Just before the match between India and Afghanistan began, the streaming platform Hotstar sent out a push notification: “Can India do what England couldn’t and score 400?”

As things panned out, India didn’t even get close to 250. On a slow pitch, Afghanistan made the most of their opportunity with some very accurate bowling to restrict Virat Kohli’s team to just 224/8. In all, the Afghans bowled 152 dot balls.

It was the kind of total that gives every team a chance. The required run-rate to start the innings wasn’t very high and Afghanistan could choose to take their time and settle in well. The side defending the total would never quite be at ease because one big partnership could bring Afghanistan back into it at any point.

In the post-match chat, Kohli spoke about how India was nervous at the time of the innings break.

“At halfway mark, we did have some sort of doubts in our minds [about] what’s going to happen in the game, but everyone had belief in the change room. Everyone had a collective belief that we can win this one,” said Kohli.

That belief stemmed from what the Indian bowling attack has done over the last couple of years. They have performed in all conditions; they have taken wickets in all conditions and they have put all batsmen under pressure. When this Indian attack clicks, it has the variety and the quality to trouble the very best.

And given India’s middling total, they needed to bring their ‘A’ game to the field. Once again, they did not disappoint.

At various points in the game, the bowlers put up their hand when the team needed them too. Shami, coming back into the side as a replacement for the injured Bhuvneshwar Kumar, struck first to send back Hazratullah Zazai.

Then, as Gulbadin Naib and Rahmat Shah built a partnership, India seemed to be a little unsure of the way ahead. Hardik Pandya was taken for 20 from his first two overs and that prompted Kohli to take him out of the attack and bring in the two wrist-spinners, Yuzvendra Chahal and Kuldeep Yadav, to exert some control over the proceedings.

They did that and also gave Pandya a chance to cool down. Kohli brought him back into the attack in the 17th over and he responded by picking up the wicket of Naib with a short delivery that got too big on the batsman.

Then, once again, Afghanistan built a partnership. From 64/2 to 106/2… the score progressed at a steady rate. The key here was wickets. India needed a breakthrough and Kohli once again turned to Jasprit Bumrah.

The Bumrah show

Bumrah makes batsmen nervous because he takes the pitch out of the equation. He prepares by bowling on the flattest of pitches and any assistance he gets from the wicket is looked upon as a bonus.

Bumrah warmed up with his first over back [the 27th of the innings]. The Afghans took 6 runs off it.

Then, he came back for the second over of his mini-spell, a shock tactic that Kohli uses pretty often these days. The first ball was to Rahmat and there was a huge LBW shout. Umpire Aleem Darr turned it down but Kohli was livid. Bumrah was in despair. India was out of reviews but replays showed it would have been ‘umpire’s call.’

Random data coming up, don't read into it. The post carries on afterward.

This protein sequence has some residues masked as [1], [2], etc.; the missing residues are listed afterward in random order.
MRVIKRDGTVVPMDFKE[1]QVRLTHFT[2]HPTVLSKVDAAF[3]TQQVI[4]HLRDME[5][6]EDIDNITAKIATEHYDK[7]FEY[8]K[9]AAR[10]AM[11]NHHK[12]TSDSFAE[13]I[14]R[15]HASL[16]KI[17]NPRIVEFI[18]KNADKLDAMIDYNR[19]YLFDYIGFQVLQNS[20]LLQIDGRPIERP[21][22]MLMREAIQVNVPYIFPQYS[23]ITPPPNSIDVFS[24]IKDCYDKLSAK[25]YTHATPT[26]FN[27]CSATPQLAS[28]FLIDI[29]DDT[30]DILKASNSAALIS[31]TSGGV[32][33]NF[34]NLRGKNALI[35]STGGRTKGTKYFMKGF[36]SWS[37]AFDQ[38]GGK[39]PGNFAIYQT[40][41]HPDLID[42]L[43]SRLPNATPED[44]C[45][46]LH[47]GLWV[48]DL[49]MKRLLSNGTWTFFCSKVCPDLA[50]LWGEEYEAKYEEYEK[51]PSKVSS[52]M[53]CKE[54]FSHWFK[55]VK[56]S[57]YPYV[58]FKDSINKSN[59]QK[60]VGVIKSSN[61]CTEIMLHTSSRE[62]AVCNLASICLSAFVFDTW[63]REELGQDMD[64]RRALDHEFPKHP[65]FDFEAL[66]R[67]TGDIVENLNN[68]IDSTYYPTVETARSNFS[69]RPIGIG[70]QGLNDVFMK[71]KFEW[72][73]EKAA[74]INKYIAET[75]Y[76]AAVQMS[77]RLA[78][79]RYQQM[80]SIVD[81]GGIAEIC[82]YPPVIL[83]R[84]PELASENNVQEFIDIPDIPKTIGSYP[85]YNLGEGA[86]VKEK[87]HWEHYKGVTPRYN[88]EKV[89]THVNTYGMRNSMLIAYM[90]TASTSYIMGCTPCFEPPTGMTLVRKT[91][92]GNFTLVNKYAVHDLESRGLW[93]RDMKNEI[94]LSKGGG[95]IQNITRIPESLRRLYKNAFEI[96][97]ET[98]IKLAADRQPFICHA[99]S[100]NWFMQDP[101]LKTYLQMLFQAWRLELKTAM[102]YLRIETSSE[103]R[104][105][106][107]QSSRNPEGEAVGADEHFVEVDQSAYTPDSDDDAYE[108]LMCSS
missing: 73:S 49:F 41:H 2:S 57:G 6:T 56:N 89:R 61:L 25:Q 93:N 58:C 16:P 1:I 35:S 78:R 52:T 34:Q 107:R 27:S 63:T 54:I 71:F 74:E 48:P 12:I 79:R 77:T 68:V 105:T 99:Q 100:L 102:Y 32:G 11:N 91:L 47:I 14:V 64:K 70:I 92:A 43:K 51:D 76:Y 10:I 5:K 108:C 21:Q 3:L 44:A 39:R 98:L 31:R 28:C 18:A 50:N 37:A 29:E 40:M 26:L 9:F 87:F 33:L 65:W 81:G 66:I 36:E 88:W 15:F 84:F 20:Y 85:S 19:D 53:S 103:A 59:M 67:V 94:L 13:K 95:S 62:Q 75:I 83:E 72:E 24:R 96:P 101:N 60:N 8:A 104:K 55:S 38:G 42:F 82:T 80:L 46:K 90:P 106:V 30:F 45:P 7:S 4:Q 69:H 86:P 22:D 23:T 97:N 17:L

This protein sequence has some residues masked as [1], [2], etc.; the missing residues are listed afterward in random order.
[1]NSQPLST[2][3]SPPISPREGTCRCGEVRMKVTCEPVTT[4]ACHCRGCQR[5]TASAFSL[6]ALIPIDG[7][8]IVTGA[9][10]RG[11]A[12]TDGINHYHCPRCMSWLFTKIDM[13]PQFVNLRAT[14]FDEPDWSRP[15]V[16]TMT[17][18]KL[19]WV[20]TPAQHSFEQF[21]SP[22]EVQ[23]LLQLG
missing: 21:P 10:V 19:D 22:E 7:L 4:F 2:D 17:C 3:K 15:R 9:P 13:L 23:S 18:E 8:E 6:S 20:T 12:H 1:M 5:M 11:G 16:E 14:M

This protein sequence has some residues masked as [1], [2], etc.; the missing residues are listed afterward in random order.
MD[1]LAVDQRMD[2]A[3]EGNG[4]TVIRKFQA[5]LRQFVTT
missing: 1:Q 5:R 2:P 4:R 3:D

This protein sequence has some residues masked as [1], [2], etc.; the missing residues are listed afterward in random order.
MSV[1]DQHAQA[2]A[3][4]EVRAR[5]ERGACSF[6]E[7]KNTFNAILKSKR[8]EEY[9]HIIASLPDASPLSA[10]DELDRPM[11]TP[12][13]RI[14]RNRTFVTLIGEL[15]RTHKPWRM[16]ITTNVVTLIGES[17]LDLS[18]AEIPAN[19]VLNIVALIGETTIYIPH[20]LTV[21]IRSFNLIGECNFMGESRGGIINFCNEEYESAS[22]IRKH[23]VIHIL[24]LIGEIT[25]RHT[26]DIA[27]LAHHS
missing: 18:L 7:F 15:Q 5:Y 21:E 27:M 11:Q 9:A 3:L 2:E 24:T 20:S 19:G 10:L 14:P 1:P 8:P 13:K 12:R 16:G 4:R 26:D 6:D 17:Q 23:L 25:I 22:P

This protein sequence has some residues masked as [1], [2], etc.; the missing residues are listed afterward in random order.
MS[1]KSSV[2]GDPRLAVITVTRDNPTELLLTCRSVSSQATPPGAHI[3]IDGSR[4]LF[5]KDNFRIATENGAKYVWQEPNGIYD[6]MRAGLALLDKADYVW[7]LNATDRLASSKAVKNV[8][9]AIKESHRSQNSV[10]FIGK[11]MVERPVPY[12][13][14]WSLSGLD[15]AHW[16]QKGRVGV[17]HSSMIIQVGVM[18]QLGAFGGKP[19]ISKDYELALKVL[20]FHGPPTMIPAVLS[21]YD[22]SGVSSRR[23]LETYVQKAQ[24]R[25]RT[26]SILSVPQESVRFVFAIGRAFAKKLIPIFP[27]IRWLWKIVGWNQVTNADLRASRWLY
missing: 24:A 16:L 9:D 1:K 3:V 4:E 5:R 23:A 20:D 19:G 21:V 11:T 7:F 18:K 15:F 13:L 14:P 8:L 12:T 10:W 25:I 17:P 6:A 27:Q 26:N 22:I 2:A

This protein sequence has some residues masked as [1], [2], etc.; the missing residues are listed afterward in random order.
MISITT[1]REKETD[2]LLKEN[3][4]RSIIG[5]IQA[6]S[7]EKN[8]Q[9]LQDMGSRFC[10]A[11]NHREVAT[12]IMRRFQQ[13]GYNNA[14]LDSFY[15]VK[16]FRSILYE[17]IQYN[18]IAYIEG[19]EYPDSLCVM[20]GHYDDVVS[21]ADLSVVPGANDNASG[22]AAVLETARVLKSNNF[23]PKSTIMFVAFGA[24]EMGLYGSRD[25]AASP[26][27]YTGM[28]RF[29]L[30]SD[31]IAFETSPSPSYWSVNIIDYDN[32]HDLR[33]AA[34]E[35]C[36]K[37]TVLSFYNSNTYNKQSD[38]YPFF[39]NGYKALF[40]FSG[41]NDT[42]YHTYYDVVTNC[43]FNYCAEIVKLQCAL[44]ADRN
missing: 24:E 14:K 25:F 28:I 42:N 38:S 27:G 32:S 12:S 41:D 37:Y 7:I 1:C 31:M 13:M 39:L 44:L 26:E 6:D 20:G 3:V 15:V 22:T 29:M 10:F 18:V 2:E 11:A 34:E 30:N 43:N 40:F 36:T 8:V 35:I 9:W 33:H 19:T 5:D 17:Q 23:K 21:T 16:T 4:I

Then, a couple of balls later, a short ball from Bumrah was far too good for Shah. The resultant top edge was well caught by Chahal in the deep. A stand was broken, India could breathe again.

Two balls later, another short of length into-the-body delivery from Bumrah induced a leading edge from Hashmatullah Shahidi which popped up straight back to the bowler. Two wickets in three balls, two set batsmen back in the hut and a two-wicket maiden for Bumrah. Kohli could not have asked for more. The best fast bowler in the world is an Indian. Now, say that on repeat.

Once again, Bumrah was put in cold storage. India would need him later.

Chahal chipped in with two wickets, including the vital one of Rashid Khan, as the match entered the final straight. Rashid’s unorthodox hitting can unsettle bowlers but the Indian leg-spinner got him stumped just as things were getting truly dangerous.

Bumrah had two overs left and he came back into the attack for the 47th over. He came back with crunch overs — 8 runs off his first one back and then just 5 in the 49th yorker-filled over.

It gave Shami 16 runs to defend in the final over and that was more than enough as he became just the second Indian to take a hat-trick at the World Cup.

“It’s simple. We wanted to use him (Bumrah) smartly when the conditions allow. He is the bowler who can do the damage at any stage of the innings and the opposition knows that as well. The communication was to finish him off at 49th over so that Shami has enough runs to defend in the last over,” said Kohli later.

A lot has been made of India’s batting strength but the manner in which the bowling came through in a tight game reinforced the fact that India’s real trump card is their bowling line-up. They just find a way to deliver without much fuss.

Other teams have the batting class too but the wicket-taking options of this Indian bowling line-up stand out. Bumrah, Shami, Chahal and Kuldeep are all capable of running through the opposition on their day and they have been doing it regularly too. It makes them dangerous and keeps the opposition wary... and that’s just the way India will want to keep it.